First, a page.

2023 ‘Ring of Fire’ Solar Eclipse: Latest Updates – US 247 News


A solar eclipse occurs when the moon is positioned in just the right spot between the sun and the Earth to block the sun from our view. However, the moon’s orbit is not a perfect circle, but slightly elliptical. An annular solar eclipse happens when the moon is at its farthest point from Earth, or apogee. That makes it appear slightly smaller than the sun.

During full annularity, or the maximum phase of the eclipse, the size differences make visible an orange halo around the moon — the so-called “ring of fire.”

Where can I see the annular solar eclipse?

The best places to see the eclipse are along the path of annularity, at locations that lie within the shadow of the moon during this time. The New York Times has published a map that shows the solar eclipse’s approximate path.

Some cities in the United States on or near this path are Eugene, Ore.; Ely and Battle Mountain in Nevada; Richfield, Utah; Roswell and Albuquerque in New Mexico; and cities in Texas like Midland, San Antonio and Corpus Christi.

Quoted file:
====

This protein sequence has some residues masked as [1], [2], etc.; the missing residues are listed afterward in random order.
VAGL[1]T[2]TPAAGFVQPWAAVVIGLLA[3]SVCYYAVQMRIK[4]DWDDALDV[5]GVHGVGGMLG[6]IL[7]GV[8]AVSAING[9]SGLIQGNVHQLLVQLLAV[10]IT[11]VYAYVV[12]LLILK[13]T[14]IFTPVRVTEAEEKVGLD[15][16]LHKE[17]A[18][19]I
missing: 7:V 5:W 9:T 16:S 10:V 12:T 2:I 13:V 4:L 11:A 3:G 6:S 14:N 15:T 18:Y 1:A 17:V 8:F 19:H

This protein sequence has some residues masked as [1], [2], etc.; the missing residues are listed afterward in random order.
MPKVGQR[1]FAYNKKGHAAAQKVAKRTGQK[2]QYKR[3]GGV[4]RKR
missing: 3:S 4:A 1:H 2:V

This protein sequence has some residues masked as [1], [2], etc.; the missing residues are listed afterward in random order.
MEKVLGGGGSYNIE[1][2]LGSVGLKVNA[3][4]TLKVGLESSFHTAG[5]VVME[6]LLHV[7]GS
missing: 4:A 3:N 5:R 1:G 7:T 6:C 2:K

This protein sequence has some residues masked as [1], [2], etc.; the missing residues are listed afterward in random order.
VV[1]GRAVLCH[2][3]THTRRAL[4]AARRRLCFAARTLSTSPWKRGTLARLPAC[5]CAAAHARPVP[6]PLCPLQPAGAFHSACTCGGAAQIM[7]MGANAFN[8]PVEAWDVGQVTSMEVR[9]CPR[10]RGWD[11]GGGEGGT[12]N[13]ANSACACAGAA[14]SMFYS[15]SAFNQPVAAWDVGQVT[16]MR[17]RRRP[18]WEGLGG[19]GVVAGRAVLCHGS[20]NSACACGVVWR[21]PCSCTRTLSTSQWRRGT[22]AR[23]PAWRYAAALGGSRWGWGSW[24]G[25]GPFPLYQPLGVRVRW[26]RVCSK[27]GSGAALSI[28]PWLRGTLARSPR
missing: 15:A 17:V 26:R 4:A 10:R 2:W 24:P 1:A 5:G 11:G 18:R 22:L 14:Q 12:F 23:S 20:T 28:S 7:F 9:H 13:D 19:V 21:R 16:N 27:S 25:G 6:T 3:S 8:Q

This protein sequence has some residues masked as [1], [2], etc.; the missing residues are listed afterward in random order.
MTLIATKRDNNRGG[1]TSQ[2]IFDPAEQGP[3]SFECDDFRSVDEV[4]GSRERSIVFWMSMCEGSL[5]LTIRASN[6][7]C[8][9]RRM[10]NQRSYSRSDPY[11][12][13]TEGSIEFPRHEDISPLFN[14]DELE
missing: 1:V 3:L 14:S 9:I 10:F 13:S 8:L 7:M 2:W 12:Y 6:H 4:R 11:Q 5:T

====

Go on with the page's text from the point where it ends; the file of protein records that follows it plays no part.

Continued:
Outside of the United States, cities that will experience annularity include Campeche and Chetumal in Mexico; Belize City, Belize; Olanchito, Honduras; Cali, Colombia; and Tefé and João Pessoa in Brazil.

Many major cities are not in the path of annularity, but will experience a significant partial eclipse. They include Seattle, Los Angeles, Las Vegas and Houston in the United States, as well as Mexico City, Bogotá in Colombia, Rio de Janeiro and Tegucigalpa, Honduras.

When does the annular eclipse begin and end?

The eclipse will start over the Pacific Ocean, 1,200 miles northwest of the U.S. mainland, at dawn.

A partial solar eclipse will be visible in Oregon as early as 11:05 a.m. Eastern time. There, annularity will occur around 12:16 p.m. and sweep across the nation for the next couple of hours. The annular eclipse will cross over the Texas coastline around 12:58 p.m. Eastern time.

It enters Mexico around 1:21 p.m. and passes over Central and South America for over two hours before ending on the coast of Brazil at 3:48 p.m. Eastern time.

What do I need to see the eclipse?

You should never look directly at the sun without appropriate protective eye gear during an annular or partial solar eclipse. At the least, use paper eclipse glasses from a reputable vendor.

If you can’t get your hands on special gear, you can watch the annular eclipse indirectly using a pinhole camera. This can be as simple as making a crisscross pattern with your fingers or punching a hole in an index card to see an image of the eclipse projected onto the ground. For a more sophisticated option, you can make a box pinhole projector using common household items.